No Monopoly On Corruption

The US has no monopoly on corrupt politicians. Bloomberg’s piece on the theft by politicians of food supplies intended for the poor of India is a fine example of why we need to rein in the monster of government.

Ram Kishen, 52, half-blind and half- starved, holds in his gnarled hands the reason for his hunger: a tattered card entitling him to subsidized rations that now serves as a symbol of India’s biggest food heist.

Kishen has had nothing from the village shop for 15 months. Yet 20 minutes’ drive from Satnapur, past bone-dry fields and tiny hamlets where children with distended bellies play, a government storage facility five football fields long bulges with wheat and rice. By law, those 57,000 tons of food are meant for Kishen and the 105 other households in Satnapur with ration books. They’re meant for some of the 350 million families living below India’s poverty line of 50 cents a day.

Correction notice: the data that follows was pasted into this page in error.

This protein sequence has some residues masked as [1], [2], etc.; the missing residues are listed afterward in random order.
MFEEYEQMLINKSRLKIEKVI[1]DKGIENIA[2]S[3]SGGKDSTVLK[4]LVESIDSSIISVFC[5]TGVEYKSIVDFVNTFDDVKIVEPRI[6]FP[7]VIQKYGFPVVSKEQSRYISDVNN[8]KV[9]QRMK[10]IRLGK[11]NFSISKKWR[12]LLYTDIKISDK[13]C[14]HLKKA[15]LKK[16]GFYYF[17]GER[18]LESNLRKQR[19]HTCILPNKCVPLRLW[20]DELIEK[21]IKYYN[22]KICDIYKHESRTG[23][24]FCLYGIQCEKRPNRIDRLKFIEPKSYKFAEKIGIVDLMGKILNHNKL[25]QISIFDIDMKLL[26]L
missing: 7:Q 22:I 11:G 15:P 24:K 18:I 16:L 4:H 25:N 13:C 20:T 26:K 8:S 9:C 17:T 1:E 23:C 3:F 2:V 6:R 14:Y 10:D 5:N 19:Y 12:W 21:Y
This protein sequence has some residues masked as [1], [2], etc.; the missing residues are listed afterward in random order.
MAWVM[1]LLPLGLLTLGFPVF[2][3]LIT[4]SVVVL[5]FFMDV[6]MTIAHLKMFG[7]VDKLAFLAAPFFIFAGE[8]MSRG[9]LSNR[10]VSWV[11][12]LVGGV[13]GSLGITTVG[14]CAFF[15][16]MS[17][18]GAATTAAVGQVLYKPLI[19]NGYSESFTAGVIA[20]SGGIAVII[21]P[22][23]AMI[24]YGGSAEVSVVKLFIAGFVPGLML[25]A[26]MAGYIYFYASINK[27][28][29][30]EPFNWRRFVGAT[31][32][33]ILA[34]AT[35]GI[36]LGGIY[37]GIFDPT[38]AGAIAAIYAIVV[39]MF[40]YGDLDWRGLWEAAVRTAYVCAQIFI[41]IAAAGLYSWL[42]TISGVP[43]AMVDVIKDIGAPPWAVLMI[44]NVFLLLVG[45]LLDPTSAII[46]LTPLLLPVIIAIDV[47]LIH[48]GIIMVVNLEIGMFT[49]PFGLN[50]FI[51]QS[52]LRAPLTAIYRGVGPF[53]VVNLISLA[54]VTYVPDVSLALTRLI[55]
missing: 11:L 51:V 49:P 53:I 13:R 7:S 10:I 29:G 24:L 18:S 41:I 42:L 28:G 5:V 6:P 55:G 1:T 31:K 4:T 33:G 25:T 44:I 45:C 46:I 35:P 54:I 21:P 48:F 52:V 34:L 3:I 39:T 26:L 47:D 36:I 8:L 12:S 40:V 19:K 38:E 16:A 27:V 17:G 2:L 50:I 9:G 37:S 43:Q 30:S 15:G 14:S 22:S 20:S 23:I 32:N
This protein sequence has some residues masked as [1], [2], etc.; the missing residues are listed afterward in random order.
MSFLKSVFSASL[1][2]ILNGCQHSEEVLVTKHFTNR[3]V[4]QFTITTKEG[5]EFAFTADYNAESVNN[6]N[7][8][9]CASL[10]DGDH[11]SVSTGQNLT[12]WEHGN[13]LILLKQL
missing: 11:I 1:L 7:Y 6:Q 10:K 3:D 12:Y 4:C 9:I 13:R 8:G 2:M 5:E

Instead, as much as $14.5 billion in food was looted by corrupt politicians and their criminal syndicates over the past decade in Kishen’s home state of Uttar Pradesh alone, according to data compiled by Bloomberg.

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